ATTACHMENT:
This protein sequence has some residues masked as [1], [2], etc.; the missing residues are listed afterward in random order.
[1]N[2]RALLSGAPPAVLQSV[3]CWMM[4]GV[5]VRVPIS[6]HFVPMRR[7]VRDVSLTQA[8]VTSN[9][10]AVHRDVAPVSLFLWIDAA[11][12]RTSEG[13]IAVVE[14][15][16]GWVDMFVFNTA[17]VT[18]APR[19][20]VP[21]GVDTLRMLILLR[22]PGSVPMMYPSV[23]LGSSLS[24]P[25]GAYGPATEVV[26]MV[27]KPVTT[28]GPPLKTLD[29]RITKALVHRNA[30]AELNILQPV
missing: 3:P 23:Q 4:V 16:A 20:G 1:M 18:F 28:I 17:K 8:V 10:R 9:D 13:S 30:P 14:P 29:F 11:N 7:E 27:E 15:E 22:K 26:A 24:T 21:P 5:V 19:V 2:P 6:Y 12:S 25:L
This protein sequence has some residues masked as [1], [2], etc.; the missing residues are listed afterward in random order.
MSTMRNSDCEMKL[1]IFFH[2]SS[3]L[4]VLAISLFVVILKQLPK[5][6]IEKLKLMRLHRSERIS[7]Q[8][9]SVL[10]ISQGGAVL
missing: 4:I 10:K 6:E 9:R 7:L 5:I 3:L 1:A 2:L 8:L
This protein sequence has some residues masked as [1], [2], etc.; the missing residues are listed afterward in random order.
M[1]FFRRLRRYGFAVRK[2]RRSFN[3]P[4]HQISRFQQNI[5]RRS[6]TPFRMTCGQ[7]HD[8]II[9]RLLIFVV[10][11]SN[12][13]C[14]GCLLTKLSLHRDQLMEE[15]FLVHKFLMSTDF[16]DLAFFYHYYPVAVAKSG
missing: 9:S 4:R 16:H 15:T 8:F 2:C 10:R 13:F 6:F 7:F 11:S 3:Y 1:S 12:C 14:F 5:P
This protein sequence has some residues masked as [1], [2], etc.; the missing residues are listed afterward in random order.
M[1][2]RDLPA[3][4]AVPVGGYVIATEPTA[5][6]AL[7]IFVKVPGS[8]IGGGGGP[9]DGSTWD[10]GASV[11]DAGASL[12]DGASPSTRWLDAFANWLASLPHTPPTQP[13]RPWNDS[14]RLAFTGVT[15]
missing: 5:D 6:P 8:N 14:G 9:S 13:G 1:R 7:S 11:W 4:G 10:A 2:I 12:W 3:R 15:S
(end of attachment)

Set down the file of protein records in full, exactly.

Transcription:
This protein sequence has some residues masked as [1], [2], etc.; the missing residues are listed afterward in random order.
[1]N[2]RALLSGAPPAVLQSV[3]CWMM[4]GV[5]VRVPIS[6]HFVPMRR[7]VRDVSLTQA[8]VTSN[9][10]AVHRDVAPVSLFLWIDAA[11][12]RTSEG[13]IAVVE[14][15][16]GWVDMFVFNTA[17]VT[18]APR[19][20]VP[21]GVDTLRMLILLR[22]PGSVPMMYPSV[23]LGSSLS[24]P[25]GAYGPATEVV[26]MV[27]KPVTT[28]GPPLKTLD[29]RITKALVHRNA[30]AELNILQPV
missing: 3:P 23:Q 4:V 16:A 20:G 1:M 18:F 28:I 17:K 8:V 10:R 9:D 13:S 30:P 14:P 29:F 11:N 7:E 27:E 15:E 22:K 26:A 24:T 21:P 5:V 19:V 2:P 6:Y 12:S 25:L
This protein sequence has some residues masked as [1], [2], etc.; the missing residues are listed afterward in random order.
MSTMRNSDCEMKL[1]IFFH[2]SS[3]L[4]VLAISLFVVILKQLPK[5][6]IEKLKLMRLHRSERIS[7]Q[8][9]SVL[10]ISQGGAVL
missing: 4:I 10:K 6:E 9:R 7:L 5:I 3:L 1:A 2:L 8:L
This protein sequence has some residues masked as [1], [2], etc.; the missing residues are listed afterward in random order.
M[1]FFRRLRRYGFAVRK[2]RRSFN[3]P[4]HQISRFQQNI[5]RRS[6]TPFRMTCGQ[7]HD[8]II[9]RLLIFVV[10][11]SN[12][13]C[14]GCLLTKLSLHRDQLMEE[15]FLVHKFLMSTDF[16]DLAFFYHYYPVAVAKSG
missing: 9:S 4:R 16:H 15:T 8:F 2:C 10:R 13:F 6:F 7:F 11:S 3:Y 1:S 12:C 14:F 5:P
This protein sequence has some residues masked as [1], [2], etc.; the missing residues are listed afterward in random order.
M[1][2]RDLPA[3][4]AVPVGGYVIATEPTA[5][6]AL[7]IFVKVPGS[8]IGGGGGP[9]DGSTWD[10]GASV[11]DAGASL[12]DGASPSTRWLDAFANWLASLPHTPPTQP[13]RPWNDS[14]RLAFTGVT[15]
missing: 5:D 6:P 8:N 14:G 9:S 13:G 1:R 7:S 11:W 4:G 10:A 2:I 12:W 3:R 15:S